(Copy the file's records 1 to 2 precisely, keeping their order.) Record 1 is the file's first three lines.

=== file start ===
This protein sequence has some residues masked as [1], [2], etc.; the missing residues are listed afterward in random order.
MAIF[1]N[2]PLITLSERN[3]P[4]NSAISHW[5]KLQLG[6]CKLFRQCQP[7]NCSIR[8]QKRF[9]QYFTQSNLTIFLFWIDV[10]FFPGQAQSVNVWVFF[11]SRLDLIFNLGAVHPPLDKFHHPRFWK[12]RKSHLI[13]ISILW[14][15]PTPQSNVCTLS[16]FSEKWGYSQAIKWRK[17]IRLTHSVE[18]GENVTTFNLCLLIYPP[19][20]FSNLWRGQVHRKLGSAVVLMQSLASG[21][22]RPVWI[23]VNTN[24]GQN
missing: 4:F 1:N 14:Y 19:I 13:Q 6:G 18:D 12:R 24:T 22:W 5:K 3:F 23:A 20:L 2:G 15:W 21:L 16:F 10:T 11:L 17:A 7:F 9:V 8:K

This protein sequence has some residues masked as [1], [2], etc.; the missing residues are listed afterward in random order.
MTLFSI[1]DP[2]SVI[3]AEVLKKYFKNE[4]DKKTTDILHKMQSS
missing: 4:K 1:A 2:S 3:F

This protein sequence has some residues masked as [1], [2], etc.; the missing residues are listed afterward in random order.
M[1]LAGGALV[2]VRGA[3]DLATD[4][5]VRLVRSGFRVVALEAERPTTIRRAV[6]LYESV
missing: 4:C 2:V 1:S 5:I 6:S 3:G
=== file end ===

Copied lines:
This protein sequence has some residues masked as [1], [2], etc.; the missing residues are listed afterward in random order.
MAIF[1]N[2]PLITLSERN[3]P[4]NSAISHW[5]KLQLG[6]CKLFRQCQP[7]NCSIR[8]QKRF[9]QYFTQSNLTIFLFWIDV[10]FFPGQAQSVNVWVFF[11]SRLDLIFNLGAVHPPLDKFHHPRFWK[12]RKSHLI[13]ISILW[14][15]PTPQSNVCTLS[16]FSEKWGYSQAIKWRK[17]IRLTHSVE[18]GENVTTFNLCLLIYPP[19][20]FSNLWRGQVHRKLGSAVVLMQSLASG[21][22]RPVWI[23]VNTN[24]GQN
missing: 4:F 1:N 14:Y 19:I 13:Q 6:G 18:D 12:R 24:T 22:W 5:K 3:F 23:A 20:L 2:G 15:W 21:L 16:F 10:T 11:L 17:A 7:F 9:V 8:K

This protein sequence has some residues masked as [1], [2], etc.; the missing residues are listed afterward in random order.
MTLFSI[1]DP[2]SVI[3]AEVLKKYFKNE[4]DKKTTDILHKMQSS
missing: 4:K 1:A 2:S 3:F